In a fit of sanity, the Florida legislature recently dealt a death blow to Miami Beach's two-year experiment in rent control. The legislators decided that control of rents - designed to save tenants from "rent gouging" by rapacious landlords - was in fact a progressive disease 1eading to urban decay.

A few other communities including Boston and Montgomery County, are also trying to undo rent control ordinances passed earlier in this decade. But across most of the nation, rent control is holding its own or gaining. New York has just extended a major portion of its program for four years. Rent control now exists in 105 New York and 80 New Jersey municipalities, Washington. Baltimore and three Maryland counties, several Massachusetts communities and various localities in Connecticut and Alaska. This year alone, it's been debated in such widely scattered cities on San Francisco, Seattle, Ann Arbor and santa Barbara.

Yet evidence continues to mount that rent control, however well-intentioned, distorts the operation of the free market and pits landlords against tenants while the supply of rental housing dwindles and deteriorates. Both in America and Europe, rent control has proven itself one of the bitterest fruits of government regulation.

Even opponents of rent control agree there may be special circumstances - wartime in particular - when placing a lid on rents is essential. The grave error lies in succumbing to political pressure from tenants to continue the controls when the emergency is over. And once a locality goes down the control road, "It's political suicide to repeal it locally," a Miami Beach city councilman told me.

Controls can keep rents down - but at a price, according to a comprehensive study of rent control in Europe and the United States just published by the Council for International Urban Liaison.

"Rent control is likely to have detrimental effects on the supply and maintenance of rental housing as great as any of the benefits to be gained particularly for low-income tenants," Washington lawyers Joel F. Brenner and Herbert M. Franklin conclude in the new study.

When landlords cannot charge rents high enough to cover fixed costs and provide a reasonable profit, Brenner and Franklin conclude, maintenance and repair are reduced to the barest essentials. The result: deteriorating housing and neighborhood blight.

In addition, the two lawyers report, rent control:

May worsen housing shortages by discouraging private investment in new units and encouraging present owners to convert rental buildings into condominiums or cooperatives - or in the worst situations, to abandon them.

Decreases a city's tax revenues - and thus its capacity to provide quality parks, schools and other services - because the taxable value of apartment buildings is based on rent receipts.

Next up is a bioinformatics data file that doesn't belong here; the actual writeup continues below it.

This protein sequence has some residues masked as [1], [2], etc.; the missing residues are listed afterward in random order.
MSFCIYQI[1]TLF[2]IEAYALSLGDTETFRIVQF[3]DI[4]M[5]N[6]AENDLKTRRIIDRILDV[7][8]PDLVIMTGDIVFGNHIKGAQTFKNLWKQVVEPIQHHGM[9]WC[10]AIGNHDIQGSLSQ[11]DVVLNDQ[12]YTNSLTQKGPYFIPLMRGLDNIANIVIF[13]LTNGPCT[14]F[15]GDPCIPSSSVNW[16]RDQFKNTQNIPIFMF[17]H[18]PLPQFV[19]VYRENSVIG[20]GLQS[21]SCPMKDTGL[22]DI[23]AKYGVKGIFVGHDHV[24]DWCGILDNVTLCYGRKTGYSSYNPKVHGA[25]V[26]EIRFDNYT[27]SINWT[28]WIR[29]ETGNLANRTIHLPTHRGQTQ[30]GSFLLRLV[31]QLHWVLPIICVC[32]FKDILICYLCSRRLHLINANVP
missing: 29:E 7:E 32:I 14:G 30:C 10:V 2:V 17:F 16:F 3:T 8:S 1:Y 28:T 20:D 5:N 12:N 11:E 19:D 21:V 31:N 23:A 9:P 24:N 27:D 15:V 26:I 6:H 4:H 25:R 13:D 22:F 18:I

Helps many affluent tenants who have little or no need for protection, while sometimes missing poor people who live in smaller buildings that escape the regulatory net.

Keeps difficult-to-find large apartments out of the hands of growing families because older tenants are encouraged to remain in units much larger than they need.

Such arguments, similar to those advanced by landlord and realtor groups, cut little ice with tenant groups concerned about next month's rent. Politically, the pressures lead inexorably toward control.

When New York's Temporary Commission on City Finances recently recommended a rent-control phase-out, Mayor Abraham Beame - runnning for reelection - quickly turned thumbs down on the idea. Tenants, he said, needed "continued protection." The commission asserted rent control had depressed the quality - and thus the property-tax values - of a major portion of New York's housing stock, and that lifting controls would increase the strapped city's tax collections by tens of millions of dollars.

There is a theoretical case to be made for rent control. Housing is a fundamental necessity, it's said. In inflationary times a tenant can trim on some parts of his budget, but he can't refuse to pay his rent. Housing, proponents of control say, is a public good whose price should be regulated the same as any public utility.

And rent control is necessary, the pro-control argument goes, to prevent landlords from reaping excess profits when housing is scarce.

The problem with the rapacious-landlord arguments is that the rate of return in the industry isn't very high. It's so low in many cities that owners are abandoning their properties.

One reason rent control is so infernally hard to remove is that once controls are lifted, landlords inevitably rush to raise rents to profitable levels, causing immense hardships (because of the rapid increases) for blue-collar workers, the elderly and persons living on public assistance.

It's likely to be some time until the supply of rental units catches up with demand - particularly in today's world of sky-high interest rates. In Europe, the worst effects of rent control are generally alleviated by constant government construction of middle-and low-income housing. Subsidized housing in this country is minor in comparison.

There is some hope now for families in real need of housing assistance in the federal goverment's so-called Section 8 housing subsidy, which pays the difference between 25 per cent of their income and what's considered the fair rent for their area. The program - which has already financed 400,000 units, with HUD requests for 138,000 more in the next budget - ensures builders and landlords steady rent and lets to cope with inflation.

But even the Section 8 program won't help much if rent control prevents an expansion of the housing stock.

So the message for localities is crystal clear. For those with rent control phase out the program as quickly as possible. For those who haven't yet ventured down the primrose path of controls: Don't.